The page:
Dame Nemat (Minouche) Shafik became the 16th director of LSE in September 2017. Sue Donnelly, LSE Archivist, provides a quick guide to her 15 predecessors.

1895-1903

William Hewins (1865-1931)

LSE’s first Director was an economic historian whose organisational skills saw LSE grow from its beginnings in Adelphi Terrace to its new home in Passmore Edward Hall. He was later the Unionist MP for Hereford.

WS Hewins

W S Hewins, c 1900. Credit: LSE Library

1903-1908

Sir Halford Mackinder (1861-1947)

A geographer hailed as the founder of geopolitics and geostrategy and the driving force behind the establishment of Oxford University’s Department of Geography. At LSE he was instrumental in setting up the Army Class which ran until 1932. From 1910-1922 he was the Unionist MP for Glasgow Camlachie

Sir Halford Mackinder c1910. Credit: LSE Library

Sir Halford Mackinder c1910. Credit: LSE Library

1908-1919

William Pember-Reeves (1857-1932)

A New Zealand journalist and politician and New Zealand High Commissioner in London prior to his appointment as LSE Director. His wife, Maud Pember-Reeves, was an active member of the Fabian Society. Pember-Reeves was Director during the First World War in which his son, Fabian, was killed.

William Pember Reeves by George Percy Jacome Hood

William Pember Reeves by George Percy Jacome Hood

1919-1937

Sir William Beveridge (1879-1963)

William Beveridge joined LSE in 1919 after a career in the civil service. During his directorship the School’s buildings expanded on Houghton Street and LSE developed its contribution to the social sciences. He was active in the supporting refugee Jewish academics and was the author of the 1942 Report on Social Insurance and Allied Services, the basis for the post war development of the Welfare State.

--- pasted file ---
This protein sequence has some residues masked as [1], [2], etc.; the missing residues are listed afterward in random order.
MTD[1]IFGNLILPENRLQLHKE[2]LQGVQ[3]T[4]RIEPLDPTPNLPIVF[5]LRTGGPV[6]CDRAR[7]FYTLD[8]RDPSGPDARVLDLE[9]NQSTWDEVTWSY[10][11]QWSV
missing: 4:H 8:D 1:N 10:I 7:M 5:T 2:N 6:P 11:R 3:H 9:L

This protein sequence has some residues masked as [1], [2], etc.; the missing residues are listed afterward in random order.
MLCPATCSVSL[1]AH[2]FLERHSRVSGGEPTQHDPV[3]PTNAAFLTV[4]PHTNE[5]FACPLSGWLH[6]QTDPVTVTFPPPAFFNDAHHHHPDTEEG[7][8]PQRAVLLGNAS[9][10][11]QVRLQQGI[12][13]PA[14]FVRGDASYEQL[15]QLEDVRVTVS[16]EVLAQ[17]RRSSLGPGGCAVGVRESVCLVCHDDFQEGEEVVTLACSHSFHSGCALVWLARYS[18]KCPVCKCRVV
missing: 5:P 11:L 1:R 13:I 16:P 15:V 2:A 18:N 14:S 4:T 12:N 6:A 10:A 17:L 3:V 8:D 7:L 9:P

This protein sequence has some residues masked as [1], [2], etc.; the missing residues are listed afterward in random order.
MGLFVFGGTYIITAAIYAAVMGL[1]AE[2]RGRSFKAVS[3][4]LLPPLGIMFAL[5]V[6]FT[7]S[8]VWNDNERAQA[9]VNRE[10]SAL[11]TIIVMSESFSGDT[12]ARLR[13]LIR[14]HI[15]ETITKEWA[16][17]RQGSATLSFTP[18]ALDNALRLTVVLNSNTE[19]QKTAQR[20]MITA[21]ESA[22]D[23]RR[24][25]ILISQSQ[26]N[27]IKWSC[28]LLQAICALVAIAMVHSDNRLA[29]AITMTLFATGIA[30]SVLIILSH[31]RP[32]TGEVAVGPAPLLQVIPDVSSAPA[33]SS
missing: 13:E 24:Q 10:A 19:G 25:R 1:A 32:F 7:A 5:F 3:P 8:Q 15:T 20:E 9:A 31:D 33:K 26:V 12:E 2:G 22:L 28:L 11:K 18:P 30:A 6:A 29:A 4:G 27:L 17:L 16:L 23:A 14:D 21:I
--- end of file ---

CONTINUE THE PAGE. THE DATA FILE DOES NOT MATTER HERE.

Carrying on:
William Beveridge, 1947. Credit: LSE Library

William Beveridge, 1947. Credit: LSE Library

1937-1957

Sir Alexander Carr-Saunders (1886-1966)

Carr-Saunders was a biologist and demographer who came to LSE from the Charles Booth Chair of Social Science at Liverpool University. He steered LSE through its World War II evacuation to Cambridge and persuaded Charlotte Shaw to support his scheme of a general reading library – today’s Shaw Library.

Sir Alexander Morris Carr-Saunders, c1960. Credit: LSE Library

Sir Alexander Morris Carr-Saunders, c1960. Credit: LSE Library

1957-1967

Sir Sydney Caine (1902-1991)

Sydney Caine graduated from LSE with a first class degree specialising in economic history in 1922. He was the Finance Secretary of Hong Kong from 1937-1940 and Vice-Chancellor of the University of Malaya from 1952-1957. Caine oversaw the acquisition of St Clement’s Building and also handled the student unrest which marked the announcement of Walter Adams as his successor.

Sir Sydney Caine, 1964. Credit: LSE Library

Sir Sydney Caine, 1964. Credit: LSE Library

1967-1974

Sir Walter Adams (1906-1975)

Walter Adams was secretary of the Academic Assistance Council established to support refugee scholars  from Europe and was LSE School Secretary from 1938-1946, making Adams the only person to have been both Secretary and Director. In 1955-1967 he held the post of Principal of the University College of Rhodesia and Nyasaland, leading to student opposition to his appointment as Director.

Sir Walter Adams, c1965. Credit: LSE Library

Sir Walter Adams, c1965. Credit: LSE Library

1974-1984

Ralf Dahrendorf (1929-2009)

Born in Hamburg Dahrendorf was briefly imprisoned by the Nazis at the end of the Second World War after his father was implicated in the July plot to assassinate Hitler. Dahrendorf completed a PhD thesis at LSE in 1956 (his second doctorate). He combined a career in academia and politics serving as a European commissioner and becoming LSE Director in 1974. He was later Master of St Anthony’s College, Oxford.